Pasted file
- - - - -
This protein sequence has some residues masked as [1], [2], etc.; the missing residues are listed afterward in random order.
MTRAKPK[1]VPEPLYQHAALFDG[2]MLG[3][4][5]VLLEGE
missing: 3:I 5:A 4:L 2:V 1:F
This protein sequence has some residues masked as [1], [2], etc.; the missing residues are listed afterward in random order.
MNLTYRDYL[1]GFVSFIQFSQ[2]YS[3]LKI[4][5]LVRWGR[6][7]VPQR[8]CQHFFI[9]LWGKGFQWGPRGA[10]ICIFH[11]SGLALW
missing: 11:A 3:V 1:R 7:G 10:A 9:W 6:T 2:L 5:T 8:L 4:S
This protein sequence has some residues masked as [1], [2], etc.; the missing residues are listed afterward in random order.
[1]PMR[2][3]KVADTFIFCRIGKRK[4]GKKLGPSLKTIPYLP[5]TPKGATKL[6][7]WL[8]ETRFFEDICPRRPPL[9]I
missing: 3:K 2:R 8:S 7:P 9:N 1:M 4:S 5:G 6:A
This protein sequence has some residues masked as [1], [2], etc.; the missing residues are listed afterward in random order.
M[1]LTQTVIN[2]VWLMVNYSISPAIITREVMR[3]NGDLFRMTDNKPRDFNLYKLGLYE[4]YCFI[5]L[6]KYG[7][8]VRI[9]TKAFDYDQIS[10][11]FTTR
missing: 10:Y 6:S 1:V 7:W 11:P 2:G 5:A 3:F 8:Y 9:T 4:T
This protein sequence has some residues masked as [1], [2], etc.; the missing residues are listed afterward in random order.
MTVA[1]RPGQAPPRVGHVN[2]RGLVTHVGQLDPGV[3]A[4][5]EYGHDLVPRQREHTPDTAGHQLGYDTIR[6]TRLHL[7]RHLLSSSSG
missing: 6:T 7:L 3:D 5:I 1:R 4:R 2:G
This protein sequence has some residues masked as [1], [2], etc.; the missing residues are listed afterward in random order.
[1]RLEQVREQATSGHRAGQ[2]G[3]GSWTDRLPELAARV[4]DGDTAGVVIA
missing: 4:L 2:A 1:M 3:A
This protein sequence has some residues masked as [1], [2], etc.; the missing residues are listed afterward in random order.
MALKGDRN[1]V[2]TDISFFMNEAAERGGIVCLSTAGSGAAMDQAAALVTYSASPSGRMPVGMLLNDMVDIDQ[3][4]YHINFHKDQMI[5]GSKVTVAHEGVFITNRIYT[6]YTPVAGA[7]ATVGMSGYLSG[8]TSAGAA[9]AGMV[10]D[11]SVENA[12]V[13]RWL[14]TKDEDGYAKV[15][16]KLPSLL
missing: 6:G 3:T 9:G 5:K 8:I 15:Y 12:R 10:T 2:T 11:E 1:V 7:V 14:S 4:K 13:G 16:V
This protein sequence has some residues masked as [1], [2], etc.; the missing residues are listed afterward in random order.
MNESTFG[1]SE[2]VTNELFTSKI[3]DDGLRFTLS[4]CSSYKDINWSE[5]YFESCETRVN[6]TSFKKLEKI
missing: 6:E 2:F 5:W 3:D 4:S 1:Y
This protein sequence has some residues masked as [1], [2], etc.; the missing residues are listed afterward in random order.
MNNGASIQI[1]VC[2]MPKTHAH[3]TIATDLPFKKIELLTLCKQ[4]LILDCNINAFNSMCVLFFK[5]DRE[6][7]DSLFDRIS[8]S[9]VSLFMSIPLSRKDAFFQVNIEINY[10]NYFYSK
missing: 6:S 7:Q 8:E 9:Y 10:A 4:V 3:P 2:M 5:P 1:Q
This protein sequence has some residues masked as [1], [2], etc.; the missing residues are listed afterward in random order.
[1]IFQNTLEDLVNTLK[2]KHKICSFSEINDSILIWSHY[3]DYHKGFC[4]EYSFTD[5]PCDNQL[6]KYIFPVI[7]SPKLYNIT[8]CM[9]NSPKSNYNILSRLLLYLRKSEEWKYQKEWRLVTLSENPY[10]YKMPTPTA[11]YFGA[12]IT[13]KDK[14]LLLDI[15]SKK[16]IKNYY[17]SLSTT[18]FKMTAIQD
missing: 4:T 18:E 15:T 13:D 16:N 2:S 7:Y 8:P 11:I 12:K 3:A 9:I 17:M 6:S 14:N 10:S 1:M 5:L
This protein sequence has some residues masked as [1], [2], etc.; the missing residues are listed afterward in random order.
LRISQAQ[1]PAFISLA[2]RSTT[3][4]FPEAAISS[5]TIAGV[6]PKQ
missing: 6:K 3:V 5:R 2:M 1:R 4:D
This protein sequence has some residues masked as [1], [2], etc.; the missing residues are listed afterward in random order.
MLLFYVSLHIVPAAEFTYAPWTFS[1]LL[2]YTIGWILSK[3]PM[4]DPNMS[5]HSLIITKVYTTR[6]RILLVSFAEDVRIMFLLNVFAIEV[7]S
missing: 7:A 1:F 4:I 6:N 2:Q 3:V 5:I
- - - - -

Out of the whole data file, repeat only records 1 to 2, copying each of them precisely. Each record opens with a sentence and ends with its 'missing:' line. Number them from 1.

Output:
This protein sequence has some residues masked as [1], [2], etc.; the missing residues are listed afterward in random order.
MTRAKPK[1]VPEPLYQHAALFDG[2]MLG[3][4][5]VLLEGE
missing: 3:I 5:A 4:L 2:V 1:F
This protein sequence has some residues masked as [1], [2], etc.; the missing residues are listed afterward in random order.
MNLTYRDYL[1]GFVSFIQFSQ[2]YS[3]LKI[4][5]LVRWGR[6][7]VPQR[8]CQHFFI[9]LWGKGFQWGPRGA[10]ICIFH[11]SGLALW
missing: 11:A 3:V 1:R 7:G 10:A 9:W 6:T 2:L 5:T 8:L 4:S